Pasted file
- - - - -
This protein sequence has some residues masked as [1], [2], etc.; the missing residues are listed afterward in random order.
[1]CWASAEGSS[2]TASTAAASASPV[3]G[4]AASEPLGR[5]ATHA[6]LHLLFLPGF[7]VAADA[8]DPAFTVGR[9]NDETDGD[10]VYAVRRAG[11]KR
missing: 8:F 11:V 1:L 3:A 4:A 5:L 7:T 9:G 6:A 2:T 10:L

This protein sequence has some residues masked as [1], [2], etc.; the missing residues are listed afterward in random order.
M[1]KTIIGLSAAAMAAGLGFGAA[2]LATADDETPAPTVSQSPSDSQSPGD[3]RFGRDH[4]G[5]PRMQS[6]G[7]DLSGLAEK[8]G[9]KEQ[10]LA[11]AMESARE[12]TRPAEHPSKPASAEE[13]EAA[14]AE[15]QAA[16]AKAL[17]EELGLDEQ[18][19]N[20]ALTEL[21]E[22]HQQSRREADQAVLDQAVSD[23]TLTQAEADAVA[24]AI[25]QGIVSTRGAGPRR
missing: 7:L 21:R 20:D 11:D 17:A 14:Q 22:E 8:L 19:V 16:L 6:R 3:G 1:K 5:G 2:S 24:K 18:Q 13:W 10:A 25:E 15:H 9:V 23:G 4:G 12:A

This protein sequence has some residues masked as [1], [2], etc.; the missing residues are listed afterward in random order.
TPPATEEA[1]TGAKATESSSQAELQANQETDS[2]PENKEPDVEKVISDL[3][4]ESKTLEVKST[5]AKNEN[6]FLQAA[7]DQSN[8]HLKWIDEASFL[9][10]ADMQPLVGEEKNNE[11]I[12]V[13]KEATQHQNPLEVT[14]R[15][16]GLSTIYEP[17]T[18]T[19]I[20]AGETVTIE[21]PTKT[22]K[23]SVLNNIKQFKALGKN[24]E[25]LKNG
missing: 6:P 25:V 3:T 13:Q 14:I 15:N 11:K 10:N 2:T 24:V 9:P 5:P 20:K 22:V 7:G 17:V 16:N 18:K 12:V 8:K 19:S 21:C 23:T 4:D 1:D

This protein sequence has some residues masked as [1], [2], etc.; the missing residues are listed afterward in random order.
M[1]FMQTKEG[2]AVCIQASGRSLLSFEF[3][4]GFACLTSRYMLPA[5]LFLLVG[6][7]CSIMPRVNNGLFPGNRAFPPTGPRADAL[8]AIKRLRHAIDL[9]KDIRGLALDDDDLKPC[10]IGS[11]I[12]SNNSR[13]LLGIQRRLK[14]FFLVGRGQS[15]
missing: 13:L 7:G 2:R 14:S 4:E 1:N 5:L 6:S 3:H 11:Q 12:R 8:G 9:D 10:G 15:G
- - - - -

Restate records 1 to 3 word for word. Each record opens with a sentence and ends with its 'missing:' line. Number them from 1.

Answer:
This protein sequence has some residues masked as [1], [2], etc.; the missing residues are listed afterward in random order.
[1]CWASAEGSS[2]TASTAAASASPV[3]G[4]AASEPLGR[5]ATHA[6]LHLLFLPGF[7]VAADA[8]DPAFTVGR[9]NDETDGD[10]VYAVRRAG[11]KR
missing: 8:F 11:V 1:L 3:A 4:A 5:L 7:T 9:G 6:A 2:T 10:L

This protein sequence has some residues masked as [1], [2], etc.; the missing residues are listed afterward in random order.
M[1]KTIIGLSAAAMAAGLGFGAA[2]LATADDETPAPTVSQSPSDSQSPGD[3]RFGRDH[4]G[5]PRMQS[6]G[7]DLSGLAEK[8]G[9]KEQ[10]LA[11]AMESARE[12]TRPAEHPSKPASAEE[13]EAA[14]AE[15]QAA[16]AKAL[17]EELGLDEQ[18][19]N[20]ALTEL[21]E[22]HQQSRREADQAVLDQAVSD[23]TLTQAEADAVA[24]AI[25]QGIVSTRGAGPRR
missing: 7:L 21:R 20:D 11:D 17:A 14:Q 22:E 8:L 19:V 16:L 6:R 3:G 1:K 5:G 2:S 24:K 18:Q 13:W 10:A 25:E 15:H 9:V 23:G 4:G 12:A

This protein sequence has some residues masked as [1], [2], etc.; the missing residues are listed afterward in random order.
TPPATEEA[1]TGAKATESSSQAELQANQETDS[2]PENKEPDVEKVISDL[3][4]ESKTLEVKST[5]AKNEN[6]FLQAA[7]DQSN[8]HLKWIDEASFL[9][10]ADMQPLVGEEKNNE[11]I[12]V[13]KEATQHQNPLEVT[14]R[15][16]GLSTIYEP[17]T[18]T[19]I[20]AGETVTIE[21]PTKT[22]K[23]SVLNNIKQFKALGKN[24]E[25]LKNG
missing: 6:P 25:V 3:T 13:Q 14:I 15:N 11:K 10:N 2:T 24:V 9:P 5:P 20:K 22:V 7:G 17:V 16:N 18:K 12:V 8:K 19:S 21:C 23:T 4:D 1:D